The Only Way the Libertarian Party Can Grow is a Shake Up in Leadership

2018 is quickly approaching and this election drama is only bound to heat up. So far, the Libertarian Party has not made any huge noise other than Larry Sharpe announcing his run for governor in New York. Sure, libertarians have announced their bids for various other offices (such as Austin Petersen and Eric Brakey), but they are all under a Republican ticket. So what does the Libertarian Party have to do to become a powerhouse in American politics? A lot, but start with the easy stuff: new leadership.

It is no secret 2016 was underwhelming for what Libertarians hoped to achieve, but still showed hints of change in America’s political environment. Gary Johnson and Bill Weld received just under 4.5 million votes equaling to 3.27% in the field. While it was short of the needed 5% goal many were hoping to see, it was the most votes a non- Major party candidate received since Ross Perot ran in 1992 and won just under 20 million votes and 18.91% in the field. The party leadership should look at the result as a mild success, but not one to dwell on. They need to look to 2018 and 2020.

Chairman Nicholas Sarwark is generally well liked. As an excellent parliamentarian and speaker, he was a great candidate to lead the party and won because of it. What he failed to do, however, is lead the Johnson-Weld campaign more efficiently. Maybe he wanted to let them handle it themselves and just help, who knows. Lesson learned. My suggestion to him is he step down as chairman and not seek reelection at the Libertarian Party Convention in New Orleans next year, not because he is bad for the party, but because he should run for the party.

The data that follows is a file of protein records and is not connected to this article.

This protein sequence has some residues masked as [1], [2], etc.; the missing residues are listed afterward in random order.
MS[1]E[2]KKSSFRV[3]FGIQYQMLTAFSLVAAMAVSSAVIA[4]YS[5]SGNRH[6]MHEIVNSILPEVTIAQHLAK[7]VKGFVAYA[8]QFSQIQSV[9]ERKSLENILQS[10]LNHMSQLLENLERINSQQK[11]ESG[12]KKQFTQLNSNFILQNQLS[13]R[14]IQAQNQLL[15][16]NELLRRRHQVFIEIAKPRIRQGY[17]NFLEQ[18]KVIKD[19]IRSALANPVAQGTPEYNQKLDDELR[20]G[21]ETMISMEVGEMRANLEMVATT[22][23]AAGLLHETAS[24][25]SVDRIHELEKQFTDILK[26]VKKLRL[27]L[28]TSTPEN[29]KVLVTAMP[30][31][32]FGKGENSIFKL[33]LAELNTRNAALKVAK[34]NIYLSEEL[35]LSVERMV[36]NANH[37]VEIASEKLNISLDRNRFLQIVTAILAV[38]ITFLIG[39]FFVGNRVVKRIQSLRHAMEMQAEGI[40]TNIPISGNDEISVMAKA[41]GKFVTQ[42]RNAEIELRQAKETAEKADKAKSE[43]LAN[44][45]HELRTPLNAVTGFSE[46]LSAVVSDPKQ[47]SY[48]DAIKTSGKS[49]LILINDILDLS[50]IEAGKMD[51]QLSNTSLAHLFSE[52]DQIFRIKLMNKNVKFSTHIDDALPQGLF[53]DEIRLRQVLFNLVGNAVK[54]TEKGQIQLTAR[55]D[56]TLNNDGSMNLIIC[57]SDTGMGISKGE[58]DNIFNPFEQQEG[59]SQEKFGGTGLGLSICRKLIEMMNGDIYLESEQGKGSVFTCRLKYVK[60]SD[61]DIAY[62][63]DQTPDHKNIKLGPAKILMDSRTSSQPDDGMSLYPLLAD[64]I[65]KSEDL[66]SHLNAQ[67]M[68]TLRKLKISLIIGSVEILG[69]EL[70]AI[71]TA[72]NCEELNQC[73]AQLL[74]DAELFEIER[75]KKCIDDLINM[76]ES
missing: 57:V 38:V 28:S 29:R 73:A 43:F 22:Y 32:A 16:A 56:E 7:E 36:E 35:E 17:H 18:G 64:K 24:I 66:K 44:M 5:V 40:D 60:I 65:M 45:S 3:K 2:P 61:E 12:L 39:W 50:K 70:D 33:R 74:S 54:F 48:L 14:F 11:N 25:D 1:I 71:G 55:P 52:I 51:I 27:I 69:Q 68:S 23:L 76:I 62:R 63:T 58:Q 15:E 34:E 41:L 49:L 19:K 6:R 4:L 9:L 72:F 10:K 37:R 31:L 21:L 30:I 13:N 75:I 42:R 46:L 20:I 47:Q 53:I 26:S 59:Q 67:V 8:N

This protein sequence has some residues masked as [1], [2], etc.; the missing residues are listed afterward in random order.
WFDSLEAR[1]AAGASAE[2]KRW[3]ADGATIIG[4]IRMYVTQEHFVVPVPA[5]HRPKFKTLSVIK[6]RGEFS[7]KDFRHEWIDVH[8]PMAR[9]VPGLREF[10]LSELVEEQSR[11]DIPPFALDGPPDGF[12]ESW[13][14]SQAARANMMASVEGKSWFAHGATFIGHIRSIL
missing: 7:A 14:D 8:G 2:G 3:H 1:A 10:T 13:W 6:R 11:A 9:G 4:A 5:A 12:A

Ideally, a John McAfee or Larry Sharpe-type head the ticket, but regardless Sarwark should be on it. He can provide excellent insight into a multitude of issues and has a cool-headed personality. His vast knowledge on the issues will help him greatly. The reason I say he should not lead the ticket is simply due to the fact the other potential candidates are either more well known or have extremely outgoing personalities that are perfect to get the ticket out there. Sarwark could easily lead the ticket and probably do well, but the party has a better shot with a bigger personality.

That leaves Arvin Vohra to step up in his place for chairman, right? Wrong. Vohra has made too many controversial statements that alienate much of the voting population. Whether it is calling military members moral-less murders or wrongly accusing Liberty Hangout of being Republican-lite and lovers of state-run public education (he did correct himself on the last point), he is not fit to lead a party that has people from Constitutionalists to Minarchists to Anarcho-Capitalists. He should quietly step down and continue to help the liberty movement, but remove himself from the spotlight. Controversial comments like he has made will only bring negative press to the party and the liberty movement itself.

The Libertarian Party members are more than capable of finding the right people to lead the party, in case this scenario plays out and Sarwark runs for VP and Vohra quietly returns to a smaller role. Liberty Hangout has been accused of being a pro-Republican, anti-Libertarian Party news site recently. This is not true. Here, we look to advance the message of liberty, whether it is through the Republican Liberty Caucus or the Libertarian Party. The GOP is the most likely area for victory, but under the right leadership, the Libertarian Party is only a few moves away from winning. Go out there in 2018 and 2020 and make some noise. Republican, Libertarian, Independent, whatever, get liberty into office.

In the words of Rand Paul, “We have come to take our country back”.